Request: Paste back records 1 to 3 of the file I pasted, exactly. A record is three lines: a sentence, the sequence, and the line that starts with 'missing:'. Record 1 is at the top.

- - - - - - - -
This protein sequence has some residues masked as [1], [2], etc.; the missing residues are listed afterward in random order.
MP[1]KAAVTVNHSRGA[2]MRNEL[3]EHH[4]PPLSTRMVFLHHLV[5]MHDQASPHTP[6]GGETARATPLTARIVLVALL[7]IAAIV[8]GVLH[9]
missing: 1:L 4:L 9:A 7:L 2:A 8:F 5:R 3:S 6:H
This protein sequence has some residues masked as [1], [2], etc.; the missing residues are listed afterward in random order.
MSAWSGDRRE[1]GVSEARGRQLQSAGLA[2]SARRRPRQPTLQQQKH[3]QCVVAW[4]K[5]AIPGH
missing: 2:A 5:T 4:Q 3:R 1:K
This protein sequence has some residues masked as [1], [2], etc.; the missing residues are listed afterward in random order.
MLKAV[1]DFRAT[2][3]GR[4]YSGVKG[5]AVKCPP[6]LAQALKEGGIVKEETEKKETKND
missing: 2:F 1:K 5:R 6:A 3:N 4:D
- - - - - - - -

This protein sequence has some residues masked as [1], [2], etc.; the missing residues are listed afterward in random order.
MP[1]KAAVTVNHSRGA[2]MRNEL[3]EHH[4]PPLSTRMVFLHHLV[5]MHDQASPHTP[6]GGETARATPLTARIVLVALL[7]IAAIV[8]GVLH[9]
missing: 1:L 4:L 9:A 7:L 2:A 8:F 5:R 3:S 6:H
This protein sequence has some residues masked as [1], [2], etc.; the missing residues are listed afterward in random order.
MSAWSGDRRE[1]GVSEARGRQLQSAGLA[2]SARRRPRQPTLQQQKH[3]QCVVAW[4]K[5]AIPGH
missing: 2:A 5:T 4:Q 3:R 1:K
This protein sequence has some residues masked as [1], [2], etc.; the missing residues are listed afterward in random order.
MLKAV[1]DFRAT[2][3]GR[4]YSGVKG[5]AVKCPP[6]LAQALKEGGIVKEETEKKETKND
missing: 2:F 1:K 5:R 6:A 3:N 4:D